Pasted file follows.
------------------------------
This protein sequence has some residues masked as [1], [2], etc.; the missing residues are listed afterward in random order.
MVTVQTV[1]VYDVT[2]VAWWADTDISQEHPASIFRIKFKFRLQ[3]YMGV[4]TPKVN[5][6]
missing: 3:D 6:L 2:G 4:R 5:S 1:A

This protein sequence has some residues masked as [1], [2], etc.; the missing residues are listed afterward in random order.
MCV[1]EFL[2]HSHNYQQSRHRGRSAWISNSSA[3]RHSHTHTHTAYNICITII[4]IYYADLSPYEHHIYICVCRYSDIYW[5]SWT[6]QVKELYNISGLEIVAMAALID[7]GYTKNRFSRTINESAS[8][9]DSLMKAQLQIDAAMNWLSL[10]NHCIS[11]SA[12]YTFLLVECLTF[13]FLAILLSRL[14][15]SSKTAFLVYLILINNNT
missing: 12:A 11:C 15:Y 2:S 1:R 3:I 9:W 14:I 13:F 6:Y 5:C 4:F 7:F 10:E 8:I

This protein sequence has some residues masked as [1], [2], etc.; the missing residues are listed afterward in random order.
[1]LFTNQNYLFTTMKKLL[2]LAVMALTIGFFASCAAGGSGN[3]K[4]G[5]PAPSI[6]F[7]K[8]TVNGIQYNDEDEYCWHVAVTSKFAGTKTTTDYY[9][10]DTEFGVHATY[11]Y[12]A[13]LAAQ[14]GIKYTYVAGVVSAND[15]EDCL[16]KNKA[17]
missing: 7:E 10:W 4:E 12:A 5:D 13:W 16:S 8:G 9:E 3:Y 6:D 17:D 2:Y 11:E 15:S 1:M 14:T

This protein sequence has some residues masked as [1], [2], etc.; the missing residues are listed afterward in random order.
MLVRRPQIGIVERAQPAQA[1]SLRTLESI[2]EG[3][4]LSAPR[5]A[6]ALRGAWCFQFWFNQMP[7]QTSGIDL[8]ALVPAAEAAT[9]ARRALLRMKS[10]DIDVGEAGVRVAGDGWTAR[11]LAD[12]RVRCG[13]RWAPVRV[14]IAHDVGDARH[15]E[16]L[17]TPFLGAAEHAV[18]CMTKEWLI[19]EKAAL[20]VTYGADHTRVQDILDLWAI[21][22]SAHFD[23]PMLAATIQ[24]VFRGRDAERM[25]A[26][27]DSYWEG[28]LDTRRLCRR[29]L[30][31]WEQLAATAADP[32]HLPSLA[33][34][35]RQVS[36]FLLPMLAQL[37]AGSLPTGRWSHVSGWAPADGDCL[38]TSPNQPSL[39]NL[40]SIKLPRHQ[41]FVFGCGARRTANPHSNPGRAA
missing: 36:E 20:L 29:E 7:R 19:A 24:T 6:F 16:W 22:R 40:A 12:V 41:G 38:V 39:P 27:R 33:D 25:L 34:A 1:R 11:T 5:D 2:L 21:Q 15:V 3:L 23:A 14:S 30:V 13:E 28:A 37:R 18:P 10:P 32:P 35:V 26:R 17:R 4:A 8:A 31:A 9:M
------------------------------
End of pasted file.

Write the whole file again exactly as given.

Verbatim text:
This protein sequence has some residues masked as [1], [2], etc.; the missing residues are listed afterward in random order.
MVTVQTV[1]VYDVT[2]VAWWADTDISQEHPASIFRIKFKFRLQ[3]YMGV[4]TPKVN[5][6]
missing: 3:D 6:L 2:G 4:R 5:S 1:A

This protein sequence has some residues masked as [1], [2], etc.; the missing residues are listed afterward in random order.
MCV[1]EFL[2]HSHNYQQSRHRGRSAWISNSSA[3]RHSHTHTHTAYNICITII[4]IYYADLSPYEHHIYICVCRYSDIYW[5]SWT[6]QVKELYNISGLEIVAMAALID[7]GYTKNRFSRTINESAS[8][9]DSLMKAQLQIDAAMNWLSL[10]NHCIS[11]SA[12]YTFLLVECLTF[13]FLAILLSRL[14][15]SSKTAFLVYLILINNNT
missing: 12:A 11:C 15:Y 2:S 1:R 3:I 9:W 14:I 13:F 6:Y 5:C 4:F 7:F 10:E 8:I

This protein sequence has some residues masked as [1], [2], etc.; the missing residues are listed afterward in random order.
[1]LFTNQNYLFTTMKKLL[2]LAVMALTIGFFASCAAGGSGN[3]K[4]G[5]PAPSI[6]F[7]K[8]TVNGIQYNDEDEYCWHVAVTSKFAGTKTTTDYY[9][10]DTEFGVHATY[11]Y[12]A[13]LAAQ[14]GIKYTYVAGVVSAND[15]EDCL[16]KNKA[17]
missing: 7:E 10:W 4:E 12:A 5:D 13:W 16:S 8:G 9:E 3:Y 6:D 17:D 2:Y 11:E 15:S 1:M 14:T

This protein sequence has some residues masked as [1], [2], etc.; the missing residues are listed afterward in random order.
MLVRRPQIGIVERAQPAQA[1]SLRTLESI[2]EG[3][4]LSAPR[5]A[6]ALRGAWCFQFWFNQMP[7]QTSGIDL[8]ALVPAAEAAT[9]ARRALLRMKS[10]DIDVGEAGVRVAGDGWTAR[11]LAD[12]RVRCG[13]RWAPVRV[14]IAHDVGDARH[15]E[16]L[17]TPFLGAAEHAV[18]CMTKEWLI[19]EKAAL[20]VTYGADHTRVQDILDLWAI[21][22]SAHFD[23]PMLAATIQ[24]VFRGRDAERM[25]A[26][27]DSYWEG[28]LDTRRLCRR[29]L[30][31]WEQLAATAADP[32]HLPSLA[33][34][35]RQVS[36]FLLPMLAQL[37]AGSLPTGRWSHVSGWAPADGDCL[38]TSPNQPSL[39]NL[40]SIKLPRHQ[41]FVFGCGARRTANPHSNPGRAA
missing: 36:E 20:L 29:E 7:R 19:A 24:T 6:F 16:W 22:R 40:A 12:V 41:G 38:V 39:P 27:R 33:D 25:L 34:A 1:R 11:T 5:D 2:L 21:Q 15:V 3:L 23:A 14:S 30:V 13:E 28:A 37:R 18:P 10:P 32:P 35:V 26:R 17:R 4:A 8:A 31:A 9:M